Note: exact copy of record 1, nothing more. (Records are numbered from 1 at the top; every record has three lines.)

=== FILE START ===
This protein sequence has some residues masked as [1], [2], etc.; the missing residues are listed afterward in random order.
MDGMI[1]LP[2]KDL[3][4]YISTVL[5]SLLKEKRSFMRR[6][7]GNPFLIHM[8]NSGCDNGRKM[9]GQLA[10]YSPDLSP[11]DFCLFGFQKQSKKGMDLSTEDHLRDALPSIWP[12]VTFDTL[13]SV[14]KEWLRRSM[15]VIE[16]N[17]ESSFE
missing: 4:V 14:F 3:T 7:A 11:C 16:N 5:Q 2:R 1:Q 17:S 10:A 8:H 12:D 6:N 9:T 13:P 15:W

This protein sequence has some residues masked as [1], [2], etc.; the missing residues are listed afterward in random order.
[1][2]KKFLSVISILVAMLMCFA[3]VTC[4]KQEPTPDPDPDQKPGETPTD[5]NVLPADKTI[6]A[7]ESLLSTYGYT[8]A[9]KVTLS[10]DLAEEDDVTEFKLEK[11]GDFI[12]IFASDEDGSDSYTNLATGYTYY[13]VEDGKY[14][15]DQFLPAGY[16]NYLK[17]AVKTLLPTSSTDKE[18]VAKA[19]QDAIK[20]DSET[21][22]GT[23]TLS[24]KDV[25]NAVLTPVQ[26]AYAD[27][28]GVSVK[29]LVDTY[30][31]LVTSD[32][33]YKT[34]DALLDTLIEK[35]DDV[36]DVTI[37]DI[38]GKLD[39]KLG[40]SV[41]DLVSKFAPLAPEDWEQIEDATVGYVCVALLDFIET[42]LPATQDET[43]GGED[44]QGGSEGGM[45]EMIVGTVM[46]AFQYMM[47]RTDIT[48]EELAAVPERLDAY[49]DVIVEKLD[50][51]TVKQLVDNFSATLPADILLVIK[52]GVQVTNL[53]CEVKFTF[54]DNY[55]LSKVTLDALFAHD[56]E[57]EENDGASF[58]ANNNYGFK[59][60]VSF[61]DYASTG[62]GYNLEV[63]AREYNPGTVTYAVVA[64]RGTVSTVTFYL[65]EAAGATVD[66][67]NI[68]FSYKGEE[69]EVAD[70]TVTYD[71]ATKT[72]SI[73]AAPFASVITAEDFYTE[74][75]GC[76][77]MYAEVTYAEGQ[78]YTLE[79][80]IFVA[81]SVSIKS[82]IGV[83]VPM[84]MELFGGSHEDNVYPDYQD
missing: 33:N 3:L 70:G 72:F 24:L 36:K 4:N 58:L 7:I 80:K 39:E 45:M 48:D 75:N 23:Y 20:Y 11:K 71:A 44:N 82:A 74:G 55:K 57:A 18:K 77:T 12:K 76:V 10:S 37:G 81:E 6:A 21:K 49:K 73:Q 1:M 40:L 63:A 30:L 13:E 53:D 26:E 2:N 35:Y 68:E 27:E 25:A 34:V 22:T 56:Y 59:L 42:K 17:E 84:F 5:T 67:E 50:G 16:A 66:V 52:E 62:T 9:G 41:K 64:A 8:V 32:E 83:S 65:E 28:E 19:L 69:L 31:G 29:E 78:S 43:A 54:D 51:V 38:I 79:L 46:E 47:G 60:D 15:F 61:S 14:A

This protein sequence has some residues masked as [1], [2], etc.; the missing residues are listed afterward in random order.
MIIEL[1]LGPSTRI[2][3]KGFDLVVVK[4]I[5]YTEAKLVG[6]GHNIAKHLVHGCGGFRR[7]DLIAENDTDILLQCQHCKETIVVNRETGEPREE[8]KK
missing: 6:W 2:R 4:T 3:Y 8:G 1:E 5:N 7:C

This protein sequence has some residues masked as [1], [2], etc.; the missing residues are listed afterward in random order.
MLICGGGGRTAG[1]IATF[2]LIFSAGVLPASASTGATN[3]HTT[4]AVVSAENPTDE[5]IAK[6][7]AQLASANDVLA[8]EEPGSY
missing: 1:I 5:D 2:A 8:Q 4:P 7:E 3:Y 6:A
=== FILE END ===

This protein sequence has some residues masked as [1], [2], etc.; the missing residues are listed afterward in random order.
MDGMI[1]LP[2]KDL[3][4]YISTVL[5]SLLKEKRSFMRR[6][7]GNPFLIHM[8]NSGCDNGRKM[9]GQLA[10]YSPDLSP[11]DFCLFGFQKQSKKGMDLSTEDHLRDALPSIWP[12]VTFDTL[13]SV[14]KEWLRRSM[15]VIE[16]N[17]ESSFE
missing: 4:V 14:F 3:T 7:A 11:C 16:N 5:Q 2:R 1:Q 17:S 10:A 8:H 12:D 6:N 9:T 13:P 15:W